Doctor shares payslip from second year in job to show why they are striking
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A doctor working for the NHS has shared a picture of his payslip to show why medics are walking out in a four-day strike.
Approximately 350,000 appointments, including planned operations, are expected to be cancelled as a result of the strikes, but the British Medical Association (BMA) stands firm that the doctors deserve better pay.
Among those taking part in the strikes this week is doctor Dean, who has been in the profession for more than two years.
Dean took to Twitter to defend the walkout, by sharing a picture of the NHS payslip he received 'right at the very end of [his] second year as a doctor', which fell in July 2022.
Before tax, Dean earned £2,834, equating to a wage of approximately £34,000. Once tax, his pension and his student loans had been factored in, the doctor had a takehome pay of £1823.50, and his outgoings didn't stop there.
In a follow-up tweet, the doctor claimed: "This is the same month I paid £565 for exams that at the time gave me extra points for application. But after sitting exams and passing both, the college decided to remove the extra points."
"I receive no reimbursement for these, despite the fact they are compulsory fir [sic] progression," Dean said.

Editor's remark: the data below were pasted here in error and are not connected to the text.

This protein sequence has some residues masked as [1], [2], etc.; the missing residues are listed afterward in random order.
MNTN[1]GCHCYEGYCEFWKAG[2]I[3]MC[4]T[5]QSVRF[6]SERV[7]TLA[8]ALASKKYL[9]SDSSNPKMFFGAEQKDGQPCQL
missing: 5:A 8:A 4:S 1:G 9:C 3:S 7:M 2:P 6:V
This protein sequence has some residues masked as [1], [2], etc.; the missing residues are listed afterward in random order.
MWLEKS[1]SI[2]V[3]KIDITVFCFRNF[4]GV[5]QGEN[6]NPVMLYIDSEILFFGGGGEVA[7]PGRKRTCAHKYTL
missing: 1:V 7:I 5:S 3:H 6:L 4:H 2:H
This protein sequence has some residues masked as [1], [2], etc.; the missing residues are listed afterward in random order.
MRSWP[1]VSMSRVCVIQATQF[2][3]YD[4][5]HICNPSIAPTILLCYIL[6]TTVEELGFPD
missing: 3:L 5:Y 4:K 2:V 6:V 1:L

Dean has also hit back at arguments suggesting junior doctors aren't as well trained as more senior members of staff, and therefore are less valuable, by saying: "Our level of responsibility and from day one is huge.
"The doctor who [sees] you in the emergency department, the doctor that does your surgery, the doctor who comes to see you in the middle of the night, the doctor thay [sic] delivers your baby. Most are junior doctors."
The BMA, which is the trade union and professional body for doctors and medical students in the UK, has also been working to highlight pay issues with adverts showing how much junior doctors are paid for their roles in surgical procedures.
To remove an appendix, which is a 60-minute procedure, the BMA said a doctor with 10 years' experience could expect to be paid £28. A doctor with seven years experience would receive £24.45, while a doctor with one year's experience would receive just £14.09.
The union has also estimated that junior doctors are being paid 26 percent less now than they were 15 years ago.
Dr Robert Laurenson and Dr Vivek Trivedi, the BMA junior doctors committee co-chairs, addressed the payment for the appendix procedure as they commented: “It is appalling that this government feels that paying three junior doctors as little as £66.55 between them for work of this value is justified.
"This is highly skilled work requiring years of study and intensive training in a high-pressure environment where the job can be a matter of life and death.
“Why then has the government allowed junior doctor pay to be cut in real terms by over a quarter in the last 15 years?”
The chief executive of the NHS Confederation, Matthew Taylor, told the BBC today that the strike would cause 'risks to patients'.
LADbible has reached out to the NHS for comment.